2.2. Flow cytometry

ADSCs were harvested and analysed for mesenchymal marker expression using a FACS (Becton Dickinson). Briefly, harvested cells were probed with monoclonal antibodies against human CD44 (Invitrogen), CD29 (Chemicon), CD90 (Invitrogen), CD34 (Chemicon) or CD45 (Abcam). Following incubation with the primary antibody, cells were labelled with goat anti-mouse IgG conjugated Alexa Fluor-488 (Molecular Probes, Invitrogen). Analysis was performed on ∼500000 cells per sample, and positive expression was defined as a level of fluorescence greater than 99% of the corresponding cell sample without primary antibody.

2.3. RT-PCR

Total RNA was extracted from ADSCs using the RNeasy Mini RNA extraction kit (Qiagen Inc.) according to the manufacturer's protocol. The quality of the extracted RNA was evaluated with OD (optical density), and the absorbance ratio (260:280 nm) was consistently in the range between 1.7 and 1.9 for each preparation. Human heart total RNA was obtained from a commercial source (Ambion) and was used as a positive control. First-strand cDNA was synthesized from a total of 1 μg of RNA with Thermostable Reverse Transcriptase (Thermoscript, Invitrogen) using oligod(T)20. Complementary DNA samples were subjected to PCR amplification with primers for pluripotent markers, cardiac-specific genes and housekeeping genes (Table 1). PCR reactions were performed with 0.2–2 μl of cDNA template using a commercially available premixed solution (GenChoice) in a 25-μl volume. Standard PCR was performed at 30 cycles each consisting of 94°C for 5 s, 58°C or 62°C for 5 s and 72°C for 30 s with a final extension at 72°C for 4 min. The PCR products were size-fractionated by electrophoresis in a 2% agarose gel.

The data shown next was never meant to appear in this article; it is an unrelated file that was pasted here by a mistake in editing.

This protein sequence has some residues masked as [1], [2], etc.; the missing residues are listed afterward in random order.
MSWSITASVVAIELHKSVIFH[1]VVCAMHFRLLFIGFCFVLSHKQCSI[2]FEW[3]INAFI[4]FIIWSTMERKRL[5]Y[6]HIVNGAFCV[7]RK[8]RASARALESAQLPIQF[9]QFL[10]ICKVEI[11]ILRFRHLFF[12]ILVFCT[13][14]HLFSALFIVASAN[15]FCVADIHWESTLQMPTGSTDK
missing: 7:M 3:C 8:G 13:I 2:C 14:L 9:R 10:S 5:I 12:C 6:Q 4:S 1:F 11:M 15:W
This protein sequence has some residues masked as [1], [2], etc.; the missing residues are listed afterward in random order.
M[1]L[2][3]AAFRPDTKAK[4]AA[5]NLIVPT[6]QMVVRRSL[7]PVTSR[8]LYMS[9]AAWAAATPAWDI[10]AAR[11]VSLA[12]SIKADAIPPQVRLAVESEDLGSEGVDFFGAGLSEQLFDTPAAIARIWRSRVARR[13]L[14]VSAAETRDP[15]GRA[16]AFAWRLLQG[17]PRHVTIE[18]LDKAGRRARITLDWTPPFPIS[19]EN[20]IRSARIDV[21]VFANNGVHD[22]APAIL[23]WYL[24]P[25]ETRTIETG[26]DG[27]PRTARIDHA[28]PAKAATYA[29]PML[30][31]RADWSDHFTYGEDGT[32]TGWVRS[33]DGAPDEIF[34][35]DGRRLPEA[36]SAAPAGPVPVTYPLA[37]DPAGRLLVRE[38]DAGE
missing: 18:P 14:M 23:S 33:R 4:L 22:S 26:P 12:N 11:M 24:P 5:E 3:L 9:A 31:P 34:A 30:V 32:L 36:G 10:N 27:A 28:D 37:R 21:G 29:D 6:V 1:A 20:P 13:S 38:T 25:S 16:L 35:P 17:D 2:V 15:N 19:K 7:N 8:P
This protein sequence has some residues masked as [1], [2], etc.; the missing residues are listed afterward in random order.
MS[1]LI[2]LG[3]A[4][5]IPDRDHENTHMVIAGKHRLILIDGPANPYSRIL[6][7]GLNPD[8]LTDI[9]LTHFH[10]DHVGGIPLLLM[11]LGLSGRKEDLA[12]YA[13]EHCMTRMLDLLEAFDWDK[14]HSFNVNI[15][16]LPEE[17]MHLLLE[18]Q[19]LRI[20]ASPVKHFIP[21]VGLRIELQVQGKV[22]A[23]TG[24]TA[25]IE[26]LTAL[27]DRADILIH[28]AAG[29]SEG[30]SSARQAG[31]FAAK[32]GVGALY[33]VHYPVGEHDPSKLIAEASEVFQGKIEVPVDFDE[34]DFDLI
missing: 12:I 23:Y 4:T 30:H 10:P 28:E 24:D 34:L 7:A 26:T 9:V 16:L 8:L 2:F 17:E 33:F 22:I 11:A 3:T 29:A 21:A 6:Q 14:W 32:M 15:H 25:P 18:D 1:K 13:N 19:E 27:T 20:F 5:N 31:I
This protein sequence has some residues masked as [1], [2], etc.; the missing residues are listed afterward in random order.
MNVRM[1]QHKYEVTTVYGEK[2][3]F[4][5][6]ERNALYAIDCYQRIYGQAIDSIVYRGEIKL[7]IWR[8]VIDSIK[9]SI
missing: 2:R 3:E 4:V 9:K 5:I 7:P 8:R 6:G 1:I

Table 1 Primers used in RT-PCR

Name GenBank® accession number Direction Primer sequence (5′→3′) Position (bp) Melting temperature (°C) Length (bp)
GAPDH NM_002046.3 Forward GTCAACGGATTTGGTCGTATTG 124–262 58 139
GATA-4 NM_002052.2 Forward TCCCTCTTCCCTCCTCAAAT 1851–2044 58 193
Nkx2.5 NM_004387.2 Forward AGCCCTGGCTACAGCTGCA 969–1230 62 262
Mef2C NM_002397.2 Forward AGTGGTTTCCGTAGCAACTCCT 1283–1512 62 228
α-Cardiac actin NM_005159.3 Forward TCTATGAGGGCTACGCTTTG 677–936 58 260
Troponin-T NM_000364.2 Forward AGAGCGGAAAAGTGGGAAGA 672–906 58 235